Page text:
In Contos’s experience, girls begin being asked to send nudes to boys around the age of twelve (yes, twelve!) while a 2022 Australian study found that 86 per cent of students aged fourteen to eighteen had received sexual messages or images, and 71 per cent had sent them. By the time Contos, as a consent educator, speaks to high school students aged fourteen and older, she says that many say that they’re “over” the sexting stage. In a digital extension of the centuries-old tradition of slut-shaming, a girl whose nudes get “leaked” faces embarrassment and shame, while the boy doing the leaking usually rises up the social hierarchy, congratulated by his male friends on a new conquest.

In this context, it is entirely understandable that generation Z might be rejecting what Contos calls “modern feminism” and returning to the clear, unambiguous critiques of sexual violence offered by radical feminists. Why are all the things popular feminists celebrate women “choosing” to do — from watching porn, to shaving legs, to wearing high heels, to engaging in sex work — exactly what patriarchy and capitalism want them to do?

“Modern feminism has framed sex work as sexually liberating and put pornography and sex work in the category of strictly Do Not Debate,” Contos argues. Far from being a “righteous reversal of the gender hierarchy,” sex work is not only the most dangerous job in the world, but it also goes hand in hand with capitalism. Unlike radical feminists before her, however, Contos doesn’t argue for state regulation, simply for a more open debate and for an end to the popular, uncritical equation of sex with empowerment.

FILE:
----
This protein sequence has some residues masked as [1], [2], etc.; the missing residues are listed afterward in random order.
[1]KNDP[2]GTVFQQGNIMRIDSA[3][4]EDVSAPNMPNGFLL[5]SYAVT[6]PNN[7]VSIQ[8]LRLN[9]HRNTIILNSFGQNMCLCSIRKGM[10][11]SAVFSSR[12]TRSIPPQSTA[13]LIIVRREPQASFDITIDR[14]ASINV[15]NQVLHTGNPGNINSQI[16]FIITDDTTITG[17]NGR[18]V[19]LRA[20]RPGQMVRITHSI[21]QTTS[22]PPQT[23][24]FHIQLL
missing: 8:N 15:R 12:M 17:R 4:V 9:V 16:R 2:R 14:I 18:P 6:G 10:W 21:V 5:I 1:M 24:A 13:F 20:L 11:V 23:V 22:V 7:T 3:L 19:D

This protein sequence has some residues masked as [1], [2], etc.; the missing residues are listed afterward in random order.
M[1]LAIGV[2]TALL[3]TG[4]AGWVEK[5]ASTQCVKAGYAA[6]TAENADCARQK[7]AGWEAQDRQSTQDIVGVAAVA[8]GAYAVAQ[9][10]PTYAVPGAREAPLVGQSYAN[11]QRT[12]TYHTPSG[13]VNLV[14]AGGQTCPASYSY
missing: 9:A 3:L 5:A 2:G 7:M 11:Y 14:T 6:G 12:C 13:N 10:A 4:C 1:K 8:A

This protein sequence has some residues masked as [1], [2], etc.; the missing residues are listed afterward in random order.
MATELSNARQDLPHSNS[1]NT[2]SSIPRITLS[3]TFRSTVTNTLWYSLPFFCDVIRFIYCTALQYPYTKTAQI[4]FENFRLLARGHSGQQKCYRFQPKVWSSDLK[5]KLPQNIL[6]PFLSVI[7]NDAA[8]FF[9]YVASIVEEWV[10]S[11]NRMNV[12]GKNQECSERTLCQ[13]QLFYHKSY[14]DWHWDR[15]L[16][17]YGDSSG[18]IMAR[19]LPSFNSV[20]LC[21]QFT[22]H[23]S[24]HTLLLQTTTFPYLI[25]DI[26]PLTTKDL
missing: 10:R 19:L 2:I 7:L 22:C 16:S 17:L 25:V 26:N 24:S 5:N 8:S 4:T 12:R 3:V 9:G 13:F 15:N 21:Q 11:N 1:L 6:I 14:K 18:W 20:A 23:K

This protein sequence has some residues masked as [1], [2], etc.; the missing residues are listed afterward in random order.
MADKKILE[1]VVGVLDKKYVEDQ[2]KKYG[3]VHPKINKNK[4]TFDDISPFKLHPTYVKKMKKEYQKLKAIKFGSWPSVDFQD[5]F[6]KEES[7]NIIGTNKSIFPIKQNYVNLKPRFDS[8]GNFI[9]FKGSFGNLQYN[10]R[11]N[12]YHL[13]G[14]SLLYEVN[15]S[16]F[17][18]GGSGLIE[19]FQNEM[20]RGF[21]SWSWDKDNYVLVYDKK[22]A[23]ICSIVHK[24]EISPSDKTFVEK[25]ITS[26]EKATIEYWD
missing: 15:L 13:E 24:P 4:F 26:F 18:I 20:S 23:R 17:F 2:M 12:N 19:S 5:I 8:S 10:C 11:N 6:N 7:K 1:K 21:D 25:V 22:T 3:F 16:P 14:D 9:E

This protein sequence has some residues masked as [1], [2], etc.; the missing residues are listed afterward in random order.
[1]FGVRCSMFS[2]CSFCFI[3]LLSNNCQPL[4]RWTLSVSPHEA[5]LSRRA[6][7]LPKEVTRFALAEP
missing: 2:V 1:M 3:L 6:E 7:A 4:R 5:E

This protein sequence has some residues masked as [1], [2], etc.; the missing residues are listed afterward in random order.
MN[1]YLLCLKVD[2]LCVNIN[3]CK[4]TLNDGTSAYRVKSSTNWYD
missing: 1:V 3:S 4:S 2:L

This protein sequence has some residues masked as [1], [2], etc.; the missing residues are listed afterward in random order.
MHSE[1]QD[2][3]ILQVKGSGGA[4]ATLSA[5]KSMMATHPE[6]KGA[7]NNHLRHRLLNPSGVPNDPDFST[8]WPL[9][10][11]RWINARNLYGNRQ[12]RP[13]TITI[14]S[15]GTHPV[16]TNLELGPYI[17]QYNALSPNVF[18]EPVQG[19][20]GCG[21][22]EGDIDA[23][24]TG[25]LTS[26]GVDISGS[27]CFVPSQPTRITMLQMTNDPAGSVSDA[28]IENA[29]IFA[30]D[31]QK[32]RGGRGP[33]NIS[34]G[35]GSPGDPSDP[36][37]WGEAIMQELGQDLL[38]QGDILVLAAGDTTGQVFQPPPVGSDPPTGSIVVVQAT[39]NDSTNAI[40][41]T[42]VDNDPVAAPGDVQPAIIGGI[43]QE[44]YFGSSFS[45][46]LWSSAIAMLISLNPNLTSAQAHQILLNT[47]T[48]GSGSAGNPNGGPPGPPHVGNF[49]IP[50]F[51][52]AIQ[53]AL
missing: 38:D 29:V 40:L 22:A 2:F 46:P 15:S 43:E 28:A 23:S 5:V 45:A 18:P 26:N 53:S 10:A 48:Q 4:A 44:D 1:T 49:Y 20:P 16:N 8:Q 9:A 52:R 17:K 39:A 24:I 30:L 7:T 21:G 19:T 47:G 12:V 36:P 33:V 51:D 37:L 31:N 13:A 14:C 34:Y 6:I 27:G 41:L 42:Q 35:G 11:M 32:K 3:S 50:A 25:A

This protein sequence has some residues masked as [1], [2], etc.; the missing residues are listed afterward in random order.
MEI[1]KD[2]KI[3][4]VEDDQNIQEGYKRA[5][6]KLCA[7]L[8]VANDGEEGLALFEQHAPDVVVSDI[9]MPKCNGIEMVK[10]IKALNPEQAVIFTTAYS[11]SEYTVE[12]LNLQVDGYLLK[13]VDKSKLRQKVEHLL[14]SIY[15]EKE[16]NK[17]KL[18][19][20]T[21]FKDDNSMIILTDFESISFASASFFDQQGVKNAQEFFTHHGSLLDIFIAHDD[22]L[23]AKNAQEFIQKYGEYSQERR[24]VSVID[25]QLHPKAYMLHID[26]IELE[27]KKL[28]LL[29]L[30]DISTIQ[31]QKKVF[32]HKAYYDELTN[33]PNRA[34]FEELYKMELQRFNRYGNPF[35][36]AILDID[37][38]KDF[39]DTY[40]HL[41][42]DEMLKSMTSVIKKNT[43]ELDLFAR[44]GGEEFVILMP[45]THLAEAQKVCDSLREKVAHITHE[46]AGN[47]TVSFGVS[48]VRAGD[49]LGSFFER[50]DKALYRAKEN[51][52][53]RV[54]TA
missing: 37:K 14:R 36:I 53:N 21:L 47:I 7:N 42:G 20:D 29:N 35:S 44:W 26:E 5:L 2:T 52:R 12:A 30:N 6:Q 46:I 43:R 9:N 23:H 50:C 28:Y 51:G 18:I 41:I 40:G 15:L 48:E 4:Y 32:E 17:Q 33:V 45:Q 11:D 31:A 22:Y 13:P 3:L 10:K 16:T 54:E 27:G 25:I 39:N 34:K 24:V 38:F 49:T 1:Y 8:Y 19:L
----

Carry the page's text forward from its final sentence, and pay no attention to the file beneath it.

I suspect that the predominance of psychological discourse among gen-Zers — their tendency to describe their identities through languages of trauma, fragility or pathology — also makes them less concerned about the elements of radical feminism that see women as victims. This is a generation who accept their vulnerability and woundedness, and for whom the most important question is not how they have agency but how to end sexual violence and gender oppression.

In short, this is a book that you should thrust into the hands of the teenage boys and girls in your life. But you should also read it yourself first, both as a fascinating document that signals what might be a historic shift in discourse away from poststructuralism towards radical feminism, and also because Chanel Contos, with her well-researched, well-reasoned and well-written arguments, is smart and inspirational. •

Consent Laid Bare: Sex, Entitlement & the Distortion of Desire
By Chanel Contos | Macmillan Australia | $36.99 | 368 pages